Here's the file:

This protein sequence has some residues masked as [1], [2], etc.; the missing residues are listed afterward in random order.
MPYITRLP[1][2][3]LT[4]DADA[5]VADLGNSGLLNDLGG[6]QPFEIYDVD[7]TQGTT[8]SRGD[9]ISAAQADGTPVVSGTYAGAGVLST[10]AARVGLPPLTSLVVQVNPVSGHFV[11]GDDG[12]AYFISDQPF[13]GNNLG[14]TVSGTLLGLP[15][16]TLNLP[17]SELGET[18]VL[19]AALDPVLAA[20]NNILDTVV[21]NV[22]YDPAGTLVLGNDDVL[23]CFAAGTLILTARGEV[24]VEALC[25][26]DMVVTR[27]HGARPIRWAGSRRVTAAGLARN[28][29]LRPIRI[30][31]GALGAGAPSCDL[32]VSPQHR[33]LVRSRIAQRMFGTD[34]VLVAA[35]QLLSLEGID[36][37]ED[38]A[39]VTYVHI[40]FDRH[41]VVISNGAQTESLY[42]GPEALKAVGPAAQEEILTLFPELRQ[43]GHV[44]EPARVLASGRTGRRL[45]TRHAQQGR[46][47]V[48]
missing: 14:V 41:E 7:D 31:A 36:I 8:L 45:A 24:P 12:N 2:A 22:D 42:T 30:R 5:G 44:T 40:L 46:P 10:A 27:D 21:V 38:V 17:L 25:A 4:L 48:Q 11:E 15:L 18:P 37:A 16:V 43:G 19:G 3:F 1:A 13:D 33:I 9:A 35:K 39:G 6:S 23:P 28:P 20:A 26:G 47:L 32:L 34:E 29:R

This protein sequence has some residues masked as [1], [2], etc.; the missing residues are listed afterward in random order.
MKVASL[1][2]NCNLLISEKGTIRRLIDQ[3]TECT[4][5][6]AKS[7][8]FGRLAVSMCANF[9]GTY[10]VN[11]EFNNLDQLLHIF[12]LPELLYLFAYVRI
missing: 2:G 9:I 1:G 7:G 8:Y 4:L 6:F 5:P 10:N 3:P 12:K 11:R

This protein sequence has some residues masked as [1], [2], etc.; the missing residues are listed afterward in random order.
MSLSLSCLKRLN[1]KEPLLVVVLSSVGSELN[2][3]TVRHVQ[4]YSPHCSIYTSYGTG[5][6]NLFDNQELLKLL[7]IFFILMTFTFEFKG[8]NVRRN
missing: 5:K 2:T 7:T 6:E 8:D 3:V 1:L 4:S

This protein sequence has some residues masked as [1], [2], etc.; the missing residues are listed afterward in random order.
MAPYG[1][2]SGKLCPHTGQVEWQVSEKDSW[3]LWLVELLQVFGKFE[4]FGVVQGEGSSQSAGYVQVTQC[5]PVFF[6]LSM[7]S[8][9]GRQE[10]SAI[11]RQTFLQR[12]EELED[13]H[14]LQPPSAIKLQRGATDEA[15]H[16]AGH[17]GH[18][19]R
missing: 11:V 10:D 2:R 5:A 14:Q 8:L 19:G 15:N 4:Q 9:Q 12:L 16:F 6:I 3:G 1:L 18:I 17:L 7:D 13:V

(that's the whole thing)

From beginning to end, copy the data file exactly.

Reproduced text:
This protein sequence has some residues masked as [1], [2], etc.; the missing residues are listed afterward in random order.
MPYITRLP[1][2][3]LT[4]DADA[5]VADLGNSGLLNDLGG[6]QPFEIYDVD[7]TQGTT[8]SRGD[9]ISAAQADGTPVVSGTYAGAGVLST[10]AARVGLPPLTSLVVQVNPVSGHFV[11]GDDG[12]AYFISDQPF[13]GNNLG[14]TVSGTLLGLP[15][16]TLNLP[17]SELGET[18]VL[19]AALDPVLAA[20]NNILDTVV[21]NV[22]YDPAGTLVLGNDDVL[23]CFAAGTLILTARGEV[24]VEALC[25][26]DMVVTR[27]HGARPIRWAGSRRVTAAGLARN[28][29]LRPIRI[30][31]GALGAGAPSCDL[32]VSPQHR[33]LVRSRIAQRMFGTD[34]VLVAA[35]QLLSLEGID[36][37]ED[38]A[39]VTYVHI[40]FDRH[41]VVISNGAQTESLY[42]GPEALKAVGPAAQEEILTLFPELRQ[43]GHV[44]EPARVLASGRTGRRL[45]TRHAQQGR[46][47]V[48]
missing: 14:V 41:E 7:D 31:A 36:I 8:L 45:A 24:P 12:N 2:A 22:D 42:T 30:R 5:G 44:T 40:L 46:P 10:A 27:D 21:V 38:V 17:L 25:A 4:L 48:Q 11:E 15:L 18:P 37:A 16:V 43:G 19:G 3:F 1:A 13:D 33:I 9:A 35:K 39:G 6:S 23:P 28:P 20:A 26:G 47:L 32:L 34:E 29:R

This protein sequence has some residues masked as [1], [2], etc.; the missing residues are listed afterward in random order.
MKVASL[1][2]NCNLLISEKGTIRRLIDQ[3]TECT[4][5][6]AKS[7][8]FGRLAVSMCANF[9]GTY[10]VN[11]EFNNLDQLLHIF[12]LPELLYLFAYVRI
missing: 2:G 9:I 1:G 7:G 8:Y 4:L 6:F 5:P 10:N 3:P 12:K 11:R

This protein sequence has some residues masked as [1], [2], etc.; the missing residues are listed afterward in random order.
MSLSLSCLKRLN[1]KEPLLVVVLSSVGSELN[2][3]TVRHVQ[4]YSPHCSIYTSYGTG[5][6]NLFDNQELLKLL[7]IFFILMTFTFEFKG[8]NVRRN
missing: 5:K 2:T 7:T 6:E 8:D 3:V 1:L 4:S

This protein sequence has some residues masked as [1], [2], etc.; the missing residues are listed afterward in random order.
MAPYG[1][2]SGKLCPHTGQVEWQVSEKDSW[3]LWLVELLQVFGKFE[4]FGVVQGEGSSQSAGYVQVTQC[5]PVFF[6]LSM[7]S[8][9]GRQE[10]SAI[11]RQTFLQR[12]EELED[13]H[14]LQPPSAIKLQRGATDEA[15]H[16]AGH[17]GH[18][19]R
missing: 11:V 10:D 2:R 5:A 14:Q 8:L 19:G 15:N 4:Q 9:Q 12:L 16:F 6:I 3:G 1:L 18:I 17:L 7:D 13:V